5.02 -- The preparations for salvation in the Old Testament

A first mention of salvation in the Torah occurs when the elderly Jacob on his death bed was impelled to announce terrible prophecies concerning his son Dan (Genesis 49:17). The old man sighed and said: “For Thy salvation I wait, o Lord” (Genesis 49:18).

He longed for a holy, blessed, sinless family life with God without curse or fear of being repeatedly expelled from the land. He waited for the descent of heaven on earth, for the deliverance of God (Matthew 6,10; 13,43; Luke 12,36; Romans 8,19; Philippians 3,20; 2 Peter 3,13; Hebrews 9,28; 10,13; 11,10).

5.03 -- The fellowship with God brings salvation

Moses was standing with his people on the shore of the Red Sea. Behind him, he saw the cloud of dust raised by the cavalry and the chariots of Pharaoh chasing after the people of Israel. Before him lay the endless expanse of water. The helpless fugitives were caught in a trap. The elderly Moses stood up and said: Do not fear! Stand by and see the salvation of the Lord which He will accomplish for you today … The Lord will fight for you while you keep silent. (Exodus 14:13-14)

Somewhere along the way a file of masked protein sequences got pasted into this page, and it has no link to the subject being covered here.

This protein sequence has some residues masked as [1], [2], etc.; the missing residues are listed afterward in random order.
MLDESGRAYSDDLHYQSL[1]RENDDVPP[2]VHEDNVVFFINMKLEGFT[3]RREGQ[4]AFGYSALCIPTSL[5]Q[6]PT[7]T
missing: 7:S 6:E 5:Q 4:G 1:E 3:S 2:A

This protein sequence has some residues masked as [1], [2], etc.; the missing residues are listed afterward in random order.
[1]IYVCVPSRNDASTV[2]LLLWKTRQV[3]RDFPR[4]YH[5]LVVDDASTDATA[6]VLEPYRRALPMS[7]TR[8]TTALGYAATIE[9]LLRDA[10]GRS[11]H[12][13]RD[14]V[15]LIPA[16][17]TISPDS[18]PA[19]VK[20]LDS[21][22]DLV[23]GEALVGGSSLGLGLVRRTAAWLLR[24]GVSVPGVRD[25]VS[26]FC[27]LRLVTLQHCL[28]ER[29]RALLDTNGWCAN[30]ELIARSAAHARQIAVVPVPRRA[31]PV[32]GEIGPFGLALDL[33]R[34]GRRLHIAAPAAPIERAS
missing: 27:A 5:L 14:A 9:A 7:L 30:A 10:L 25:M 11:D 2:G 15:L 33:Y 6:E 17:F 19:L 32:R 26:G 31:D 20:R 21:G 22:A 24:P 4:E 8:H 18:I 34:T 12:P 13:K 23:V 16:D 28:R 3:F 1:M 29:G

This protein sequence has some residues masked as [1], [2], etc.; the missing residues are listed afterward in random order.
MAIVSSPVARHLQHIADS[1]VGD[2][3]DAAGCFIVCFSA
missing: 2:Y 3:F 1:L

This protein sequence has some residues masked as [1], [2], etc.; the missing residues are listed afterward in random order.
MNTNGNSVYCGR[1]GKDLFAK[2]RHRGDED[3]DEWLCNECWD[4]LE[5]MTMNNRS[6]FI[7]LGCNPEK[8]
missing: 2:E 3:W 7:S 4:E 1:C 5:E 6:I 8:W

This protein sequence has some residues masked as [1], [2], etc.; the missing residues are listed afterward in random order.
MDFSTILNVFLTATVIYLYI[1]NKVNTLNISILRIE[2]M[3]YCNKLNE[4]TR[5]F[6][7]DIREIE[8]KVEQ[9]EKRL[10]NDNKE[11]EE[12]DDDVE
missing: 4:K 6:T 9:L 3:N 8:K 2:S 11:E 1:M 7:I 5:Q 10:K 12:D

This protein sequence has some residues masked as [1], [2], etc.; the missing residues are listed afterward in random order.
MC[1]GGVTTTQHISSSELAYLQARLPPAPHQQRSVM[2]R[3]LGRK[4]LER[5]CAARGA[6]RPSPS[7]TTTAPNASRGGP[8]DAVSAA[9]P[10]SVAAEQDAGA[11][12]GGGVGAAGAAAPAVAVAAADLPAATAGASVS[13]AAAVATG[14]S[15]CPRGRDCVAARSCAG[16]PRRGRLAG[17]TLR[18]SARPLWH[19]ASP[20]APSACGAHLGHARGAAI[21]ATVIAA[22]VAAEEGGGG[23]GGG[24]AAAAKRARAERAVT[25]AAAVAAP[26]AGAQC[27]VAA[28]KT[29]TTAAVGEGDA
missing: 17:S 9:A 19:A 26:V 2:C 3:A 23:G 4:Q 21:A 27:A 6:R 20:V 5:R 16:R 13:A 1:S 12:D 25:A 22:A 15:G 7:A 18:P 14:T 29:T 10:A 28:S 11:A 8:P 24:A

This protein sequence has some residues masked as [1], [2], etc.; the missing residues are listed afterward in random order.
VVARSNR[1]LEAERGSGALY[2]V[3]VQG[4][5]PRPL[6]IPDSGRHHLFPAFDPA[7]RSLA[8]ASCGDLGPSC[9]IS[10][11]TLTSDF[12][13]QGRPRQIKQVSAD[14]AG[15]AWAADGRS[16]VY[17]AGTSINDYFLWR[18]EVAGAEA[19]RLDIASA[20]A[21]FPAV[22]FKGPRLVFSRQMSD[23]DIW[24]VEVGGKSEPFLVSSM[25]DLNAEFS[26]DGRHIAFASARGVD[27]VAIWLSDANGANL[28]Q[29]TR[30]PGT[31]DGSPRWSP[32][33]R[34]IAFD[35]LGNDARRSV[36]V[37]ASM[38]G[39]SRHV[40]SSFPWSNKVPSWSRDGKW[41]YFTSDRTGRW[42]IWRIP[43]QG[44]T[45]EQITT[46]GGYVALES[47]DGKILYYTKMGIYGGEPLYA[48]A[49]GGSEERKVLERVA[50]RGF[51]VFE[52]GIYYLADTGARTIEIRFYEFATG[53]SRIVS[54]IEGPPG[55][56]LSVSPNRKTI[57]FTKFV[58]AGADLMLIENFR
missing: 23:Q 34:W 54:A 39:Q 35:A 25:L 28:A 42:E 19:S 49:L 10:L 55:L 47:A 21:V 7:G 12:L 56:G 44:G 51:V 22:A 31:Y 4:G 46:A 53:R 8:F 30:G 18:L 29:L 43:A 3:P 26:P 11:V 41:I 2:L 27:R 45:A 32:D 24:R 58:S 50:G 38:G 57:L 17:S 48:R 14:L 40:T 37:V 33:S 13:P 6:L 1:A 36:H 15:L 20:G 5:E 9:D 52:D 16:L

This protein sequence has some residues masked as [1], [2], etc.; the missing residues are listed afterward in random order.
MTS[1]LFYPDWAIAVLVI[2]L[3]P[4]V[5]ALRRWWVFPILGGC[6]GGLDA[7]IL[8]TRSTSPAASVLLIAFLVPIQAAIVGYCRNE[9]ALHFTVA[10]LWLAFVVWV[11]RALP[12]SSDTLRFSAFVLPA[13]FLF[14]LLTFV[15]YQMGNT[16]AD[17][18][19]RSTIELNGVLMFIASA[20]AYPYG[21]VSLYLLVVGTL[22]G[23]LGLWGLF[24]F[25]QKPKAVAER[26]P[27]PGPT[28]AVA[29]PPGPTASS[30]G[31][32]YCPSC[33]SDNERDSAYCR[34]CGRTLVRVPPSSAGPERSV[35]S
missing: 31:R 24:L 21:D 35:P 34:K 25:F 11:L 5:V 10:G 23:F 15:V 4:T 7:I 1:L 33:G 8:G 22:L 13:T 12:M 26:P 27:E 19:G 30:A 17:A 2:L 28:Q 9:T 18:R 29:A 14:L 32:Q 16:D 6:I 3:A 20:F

After crossing the arm of the sea, which had been swept back by a strong east wind, on dry land and the drowning of the approaching pursuers, Moses recognized that the Lord not only provides victory and salvation, He Himself is salvation. He praised him with the following psalm: The Lord is my strength and song, and He has become my salvation. (Exodus 15:2)

At the beginning of their travels through the wilderness, Moses and his people understood that salvation is only to be found in the unbroken fellowship with the Lord. Without Him we can do nothing (Exodus 13:12; 15:26; 16:15; 17:1; 33:10-23; Numbers 6:24; Deuteronomy 2:7; 6:5; 7:11; 14:1).

5.04 -- Fellowship with God leads us to repentance